A good rule is: If it’s worth including, it’s worth telling the reader why you did so. A certain amount of descriptive writing is necessary but it is easy to include too much. After you have described something, get into the habit of explaining why that description is relevant. A sentence or two might describe something, but then the next few sentences can explain what this information contributes to the argument you are making. This may feel like duplication at first, or that you are explaining something that is obvious, but it is your responsibility to explain things to the reader. Don’t assume the reader will follow the same logic you do.
Remember not to lose sight of your line of argument as your write several paragraphs. You need to ensure that each paragraph has a beginning, middle and end, but you also need to consider their placement in the overall structure. The aim is to lead the reader through the thread of your argument to a well supported conclusion.
When you read back over your critical writing, ask yourself:
Why should the reader be convinced by what I’ve just written?
Are their gaps in my logic or arguments?
Is there a balance between descriptive and critical writing?
Is my conclusion well supported? Do I lead the reader to my conclusions via the evidence or do I spring them suddenly on the reader?
Have I made general and sweeping statements which I haven’t backed up with evidence?
[The text above is based on that provided by the University of Leicester]
Support your essay with evidence
Use evidence to illustrate and support your points. Evidence may be the opinion of an expert or the results of a study. It might be written words, facts or diagrams. Use evidence to add authority, credibility and interest to your argument. Don’t forget to acknowledge and reference the information you include.
Give a brief recap in the conclusion. Make a reference to the larger issues, evaluate your main arguments and highlight the most important points.
When you've finished writing
When you finish writing, have a break and then go back and edit it, if you have time. Remember to make the question your focus so you stay on track and only include material that directly relates to it. It can be difficult to edit your own work so it might be easier to read it aloud, carefully adhering to the pauses in the punctuation you have used. This will help you identify problems and make the writing easier to understand. Spell checks on computers are useful, but they don’t always identify the appropriate spelling of words.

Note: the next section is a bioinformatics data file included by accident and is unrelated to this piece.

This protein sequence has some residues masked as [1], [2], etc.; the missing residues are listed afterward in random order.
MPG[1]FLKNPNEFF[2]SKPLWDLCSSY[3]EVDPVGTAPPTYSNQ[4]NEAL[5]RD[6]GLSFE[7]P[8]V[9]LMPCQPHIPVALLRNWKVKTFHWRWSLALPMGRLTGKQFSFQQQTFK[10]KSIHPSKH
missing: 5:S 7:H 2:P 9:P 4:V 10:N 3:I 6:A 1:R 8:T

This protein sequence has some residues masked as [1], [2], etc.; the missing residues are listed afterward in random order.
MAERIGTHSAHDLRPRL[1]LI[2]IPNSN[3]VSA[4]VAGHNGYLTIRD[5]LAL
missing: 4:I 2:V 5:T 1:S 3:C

It is better to write something that is imperfect and spend time revising it, than to waste time trying to produce something that is perfect first time round. Editing improves the standard of a piece of writing. It is an interactive process where you critique and revise.
Typically, editing looks at:
It is more than proof reading. Proof reading refers to the specific job of checking the spelling, grammar and formatting. This is best done in the last stage of the editing process.
If you plan to have editing time you will get a better result because your teacher will find it easier to read your writing. Some students don’t like editing because they prefer the creative process of writing and don’t like critiquing their own work. Others like editing because it improves the quality of their writing.
It is a good idea to write and edit in a different location. Print out your writing so you can work on a paper copy away from your computer. Make clear notes on your paper copy and don’t rely on your memory. Read your writing several times from start to finish. If you only concentrate on specific paragraphs you may lose sight of the overall flow of your argument and miss where you repeat ideas or information.
Ask yourself two questions when you are editing:
Add signposts for the reader. These are sentences that provide clarity eg
Link different sections to guide the reader through the writing by using sentences like:
Links can look forward and back, reviewing what has been said and introducing what is about to be said.